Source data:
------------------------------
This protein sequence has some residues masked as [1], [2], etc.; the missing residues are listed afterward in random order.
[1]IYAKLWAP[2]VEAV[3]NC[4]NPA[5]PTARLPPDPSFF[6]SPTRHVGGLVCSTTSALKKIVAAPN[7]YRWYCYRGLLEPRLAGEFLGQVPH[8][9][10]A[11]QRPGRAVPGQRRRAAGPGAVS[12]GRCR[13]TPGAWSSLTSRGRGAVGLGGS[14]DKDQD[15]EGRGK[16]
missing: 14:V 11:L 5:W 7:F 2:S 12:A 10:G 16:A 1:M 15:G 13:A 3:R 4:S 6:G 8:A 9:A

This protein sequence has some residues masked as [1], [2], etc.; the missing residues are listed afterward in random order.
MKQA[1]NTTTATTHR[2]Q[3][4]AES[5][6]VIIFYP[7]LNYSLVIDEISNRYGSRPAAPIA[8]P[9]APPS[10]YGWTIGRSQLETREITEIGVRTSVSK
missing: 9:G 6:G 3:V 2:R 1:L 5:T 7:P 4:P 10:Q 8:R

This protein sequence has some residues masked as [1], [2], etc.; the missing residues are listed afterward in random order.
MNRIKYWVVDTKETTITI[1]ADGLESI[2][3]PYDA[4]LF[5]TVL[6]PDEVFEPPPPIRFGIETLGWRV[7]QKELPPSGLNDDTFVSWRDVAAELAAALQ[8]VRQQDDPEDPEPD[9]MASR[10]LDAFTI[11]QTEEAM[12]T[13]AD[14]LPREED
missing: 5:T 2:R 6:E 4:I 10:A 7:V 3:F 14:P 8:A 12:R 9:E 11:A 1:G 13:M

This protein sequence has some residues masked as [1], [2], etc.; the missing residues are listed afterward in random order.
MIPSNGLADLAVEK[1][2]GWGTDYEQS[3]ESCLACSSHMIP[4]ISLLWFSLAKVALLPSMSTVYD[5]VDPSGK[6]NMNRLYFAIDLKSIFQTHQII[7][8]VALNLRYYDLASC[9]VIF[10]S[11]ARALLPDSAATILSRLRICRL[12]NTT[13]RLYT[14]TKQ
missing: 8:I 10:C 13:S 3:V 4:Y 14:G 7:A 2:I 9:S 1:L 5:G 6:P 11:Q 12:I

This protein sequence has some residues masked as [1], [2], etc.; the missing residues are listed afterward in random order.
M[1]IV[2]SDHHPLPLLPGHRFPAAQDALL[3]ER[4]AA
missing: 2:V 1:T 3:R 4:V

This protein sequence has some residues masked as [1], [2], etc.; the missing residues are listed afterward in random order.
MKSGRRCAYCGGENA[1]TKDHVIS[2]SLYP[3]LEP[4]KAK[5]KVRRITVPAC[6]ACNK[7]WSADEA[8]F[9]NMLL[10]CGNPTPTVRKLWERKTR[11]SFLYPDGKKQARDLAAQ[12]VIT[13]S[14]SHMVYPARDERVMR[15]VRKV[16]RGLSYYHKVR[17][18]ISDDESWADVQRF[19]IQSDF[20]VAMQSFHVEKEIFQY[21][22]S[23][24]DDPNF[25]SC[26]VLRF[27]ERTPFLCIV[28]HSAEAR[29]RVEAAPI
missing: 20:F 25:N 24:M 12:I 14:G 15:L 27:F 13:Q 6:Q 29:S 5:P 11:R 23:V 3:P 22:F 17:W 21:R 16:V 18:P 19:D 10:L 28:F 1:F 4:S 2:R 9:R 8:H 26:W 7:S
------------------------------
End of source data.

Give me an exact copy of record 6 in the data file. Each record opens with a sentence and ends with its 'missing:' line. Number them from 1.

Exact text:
This protein sequence has some residues masked as [1], [2], etc.; the missing residues are listed afterward in random order.
MKSGRRCAYCGGENA[1]TKDHVIS[2]SLYP[3]LEP[4]KAK[5]KVRRITVPAC[6]ACNK[7]WSADEA[8]F[9]NMLL[10]CGNPTPTVRKLWERKTR[11]SFLYPDGKKQARDLAAQ[12]VIT[13]S[14]SHMVYPARDERVMR[15]VRKV[16]RGLSYYHKVR[17][18]ISDDESWADVQRF[19]IQSDF[20]VAMQSFHVEKEIFQY[21][22]S[23][24]DDPNF[25]SC[26]VLRF[27]ERTPFLCIV[28]HSAEAR[29]RVEAAPI
missing: 20:F 25:N 24:M 12:I 14:G 15:L 27:F 13:Q 6:Q 29:S 5:P 11:R 23:V 3:P 22:F 17:W 21:R 16:V 18:P 19:D 10:L 28:F 1:F 4:S 2:R 9:R 8:H 26:W 7:S